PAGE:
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May 2004

Boston Seeks to Increase Magazine and Catalog Recycling

Boston, MA— Building on its strong recycling record and its high magazine readership, the City of Boston launched a public awareness campaign with business and nonprofit partners to increase recycling of magazines and catalogs. This partnership includes the National Recycling Coalition, Time Inc. International Paper and recycler FCR.

Designed to inform residents that magazines and catalogs can easily be included with other paper recycling, the “Recycling Magazines is Excellent” campaign (ReMix) will help divert magazines from landfills and provide an economic benefit for the city.

Boston’s mayor, Thomas M. Menino, asked residents who are not already including magazines and catalogs in their paper recycling to simply put them in with their other paper to be recycled.
International Paper and Time Inc. joined with the National Recycling Coalition to research major U.S. cities’ recycling rates and infrastructures to determine the ideal location for the launch of the ReMix program.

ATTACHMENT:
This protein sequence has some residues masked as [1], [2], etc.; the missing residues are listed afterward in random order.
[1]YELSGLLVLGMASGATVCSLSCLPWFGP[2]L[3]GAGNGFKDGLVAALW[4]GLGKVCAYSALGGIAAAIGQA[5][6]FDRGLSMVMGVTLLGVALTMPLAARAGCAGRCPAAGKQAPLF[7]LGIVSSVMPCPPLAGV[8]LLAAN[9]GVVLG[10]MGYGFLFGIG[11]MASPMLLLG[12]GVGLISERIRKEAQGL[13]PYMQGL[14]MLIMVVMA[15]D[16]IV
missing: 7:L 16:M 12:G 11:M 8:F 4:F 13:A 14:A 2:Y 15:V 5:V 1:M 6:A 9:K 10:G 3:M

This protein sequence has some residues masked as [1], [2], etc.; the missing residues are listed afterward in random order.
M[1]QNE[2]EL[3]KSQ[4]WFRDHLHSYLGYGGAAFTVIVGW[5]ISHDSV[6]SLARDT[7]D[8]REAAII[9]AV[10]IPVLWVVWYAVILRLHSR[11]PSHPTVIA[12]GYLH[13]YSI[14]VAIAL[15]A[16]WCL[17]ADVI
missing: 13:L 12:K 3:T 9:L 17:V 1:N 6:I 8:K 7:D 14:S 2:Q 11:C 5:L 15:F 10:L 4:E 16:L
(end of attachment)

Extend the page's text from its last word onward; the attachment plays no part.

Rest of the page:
“Boston is a city known for its long-term, effective recycling program. It is a great place to kickoff the ReMix partnership,” said National Recycling Coalition Executive Director Kate Krebs.

The program not only benefits the city of Boston, but also is based on the core environmental values of its major sponsors.

The partnership members, along with recycling processor FCR, developed public service advertisements to encourage curbside recycling of magazines and catalogs. The ads, which appear in various magazines, including TIME and Sports Illustrated, specifically target Boston-area residents, thanks to Media Networks Inc., a marketer of local advertising in national magazines. Boston will continue to promote public awareness of magazine and catalog recycling through outreach activities to residents.

The partners will measure the recovery of magazines and catalogs throughout the region. The city will work to help residents take advantage of this convenient disposal of used reading material that can be recycled into newspapers or other paper products.


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